From headline to hashtag

In recent years, politics in Raleigh, North Carolina, have been pretty polite. Elections for City Council and mayor have rarely seen negative campaigning.

That changed this week when this full-page advertisement with a provocative headline appeared in two community newspapers owned by The News & Observer.

drunktown

The impetus for the ad is a debate regarding outdoor drinking at some bars. Earlier this year, the City Council narrowly passed an ordinance to address concerns about noise and crowded, dirty sidewalks. Bar owners said the ordinance has failed to address the problems while cutting into their business.

What struck me about the ad is how quickly it became the topic of conversation on social media. The hashtag #DrunkTown began trending almost immediately. There’s already a T-shirt.

The hubbub prompted local media organizations, including The News & Observer itself, to write stories about the ad. Other stories included a look at Raleigh’s “besotted past.” The ad even inspired an Onion-style bit of satire.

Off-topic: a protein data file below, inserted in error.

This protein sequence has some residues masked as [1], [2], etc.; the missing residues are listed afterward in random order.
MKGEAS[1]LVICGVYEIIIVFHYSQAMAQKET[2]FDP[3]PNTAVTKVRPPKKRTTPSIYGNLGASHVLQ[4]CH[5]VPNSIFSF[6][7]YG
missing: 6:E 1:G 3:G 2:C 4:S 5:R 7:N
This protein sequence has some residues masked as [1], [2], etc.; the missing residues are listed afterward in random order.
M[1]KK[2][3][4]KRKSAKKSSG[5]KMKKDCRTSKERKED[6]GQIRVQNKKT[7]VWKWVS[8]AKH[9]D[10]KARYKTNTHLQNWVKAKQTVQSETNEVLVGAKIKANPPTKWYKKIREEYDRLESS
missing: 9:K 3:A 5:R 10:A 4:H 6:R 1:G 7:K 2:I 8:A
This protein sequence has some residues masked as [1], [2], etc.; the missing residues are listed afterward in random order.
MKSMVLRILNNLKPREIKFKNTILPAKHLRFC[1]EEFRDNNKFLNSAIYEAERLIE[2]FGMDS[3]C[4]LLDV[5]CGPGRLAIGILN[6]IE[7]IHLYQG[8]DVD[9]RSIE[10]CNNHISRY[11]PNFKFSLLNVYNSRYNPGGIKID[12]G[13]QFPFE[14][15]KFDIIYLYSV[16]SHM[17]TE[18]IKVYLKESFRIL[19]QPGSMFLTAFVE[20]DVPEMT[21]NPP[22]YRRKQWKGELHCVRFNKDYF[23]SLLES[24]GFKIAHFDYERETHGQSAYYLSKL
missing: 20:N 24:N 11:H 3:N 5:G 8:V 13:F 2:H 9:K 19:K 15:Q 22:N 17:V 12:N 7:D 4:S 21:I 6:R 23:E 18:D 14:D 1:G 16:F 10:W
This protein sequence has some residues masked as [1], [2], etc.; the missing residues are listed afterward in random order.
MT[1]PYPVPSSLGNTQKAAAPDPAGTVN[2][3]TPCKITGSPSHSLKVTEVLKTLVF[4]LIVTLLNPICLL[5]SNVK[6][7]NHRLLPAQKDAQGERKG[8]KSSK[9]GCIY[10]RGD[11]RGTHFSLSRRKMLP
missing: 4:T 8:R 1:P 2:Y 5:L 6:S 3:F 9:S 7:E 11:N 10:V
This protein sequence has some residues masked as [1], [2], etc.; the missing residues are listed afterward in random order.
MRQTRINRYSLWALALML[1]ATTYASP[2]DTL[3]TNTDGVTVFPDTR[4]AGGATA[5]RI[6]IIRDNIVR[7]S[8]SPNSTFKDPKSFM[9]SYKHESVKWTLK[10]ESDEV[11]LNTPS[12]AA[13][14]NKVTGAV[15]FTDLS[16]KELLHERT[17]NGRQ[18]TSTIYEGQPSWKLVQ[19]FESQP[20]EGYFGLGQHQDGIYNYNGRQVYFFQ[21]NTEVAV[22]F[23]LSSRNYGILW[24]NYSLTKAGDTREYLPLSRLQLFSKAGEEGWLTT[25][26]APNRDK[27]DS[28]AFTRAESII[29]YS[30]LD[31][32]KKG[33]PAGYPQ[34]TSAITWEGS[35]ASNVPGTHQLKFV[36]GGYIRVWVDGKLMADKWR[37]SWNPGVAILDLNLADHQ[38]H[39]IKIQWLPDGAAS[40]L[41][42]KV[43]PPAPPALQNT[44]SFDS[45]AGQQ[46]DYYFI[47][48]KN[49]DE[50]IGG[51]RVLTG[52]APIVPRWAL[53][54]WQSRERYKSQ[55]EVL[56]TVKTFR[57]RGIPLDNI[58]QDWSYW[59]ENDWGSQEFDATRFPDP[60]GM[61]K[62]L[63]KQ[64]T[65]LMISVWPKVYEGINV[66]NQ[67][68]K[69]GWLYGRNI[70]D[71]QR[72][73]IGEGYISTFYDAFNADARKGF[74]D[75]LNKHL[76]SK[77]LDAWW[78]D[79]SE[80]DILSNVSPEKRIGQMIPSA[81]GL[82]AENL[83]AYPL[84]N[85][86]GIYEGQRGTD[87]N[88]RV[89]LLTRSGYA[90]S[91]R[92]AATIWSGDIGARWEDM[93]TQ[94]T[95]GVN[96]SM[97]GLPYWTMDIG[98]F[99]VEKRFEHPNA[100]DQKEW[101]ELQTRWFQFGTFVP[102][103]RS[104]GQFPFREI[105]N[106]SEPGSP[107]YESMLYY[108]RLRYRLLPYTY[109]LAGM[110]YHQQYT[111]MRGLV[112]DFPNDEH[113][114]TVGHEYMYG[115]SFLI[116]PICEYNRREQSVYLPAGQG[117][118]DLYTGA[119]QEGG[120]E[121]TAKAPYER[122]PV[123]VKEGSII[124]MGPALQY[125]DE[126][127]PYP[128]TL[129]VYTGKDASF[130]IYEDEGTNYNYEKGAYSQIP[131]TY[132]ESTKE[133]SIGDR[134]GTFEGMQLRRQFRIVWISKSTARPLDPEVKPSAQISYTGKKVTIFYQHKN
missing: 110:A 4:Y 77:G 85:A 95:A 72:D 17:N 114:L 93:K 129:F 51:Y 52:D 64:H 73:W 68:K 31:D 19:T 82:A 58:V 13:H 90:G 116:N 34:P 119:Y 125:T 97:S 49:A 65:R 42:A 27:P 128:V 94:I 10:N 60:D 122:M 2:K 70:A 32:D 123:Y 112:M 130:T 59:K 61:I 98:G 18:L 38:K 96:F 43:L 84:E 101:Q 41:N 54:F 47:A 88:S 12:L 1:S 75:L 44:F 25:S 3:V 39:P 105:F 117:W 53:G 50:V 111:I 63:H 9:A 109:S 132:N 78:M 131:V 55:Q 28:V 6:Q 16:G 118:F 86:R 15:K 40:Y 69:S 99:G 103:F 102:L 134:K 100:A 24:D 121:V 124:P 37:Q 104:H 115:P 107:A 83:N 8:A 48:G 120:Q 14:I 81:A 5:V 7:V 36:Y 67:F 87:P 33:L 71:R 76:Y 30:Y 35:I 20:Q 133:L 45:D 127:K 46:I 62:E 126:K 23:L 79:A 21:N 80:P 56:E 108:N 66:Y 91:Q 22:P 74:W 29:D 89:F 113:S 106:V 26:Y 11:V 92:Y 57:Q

The “DrunkTown” campaign has since expanded to radio and direct mail. But it started in print.

It’s interesting that even today, with revenue for newspaper advertising in steady decline, an ad in print would become the talk of the town. The newspaper is sometimes still a conversation starter. I imagine that publishers will make a toast to that.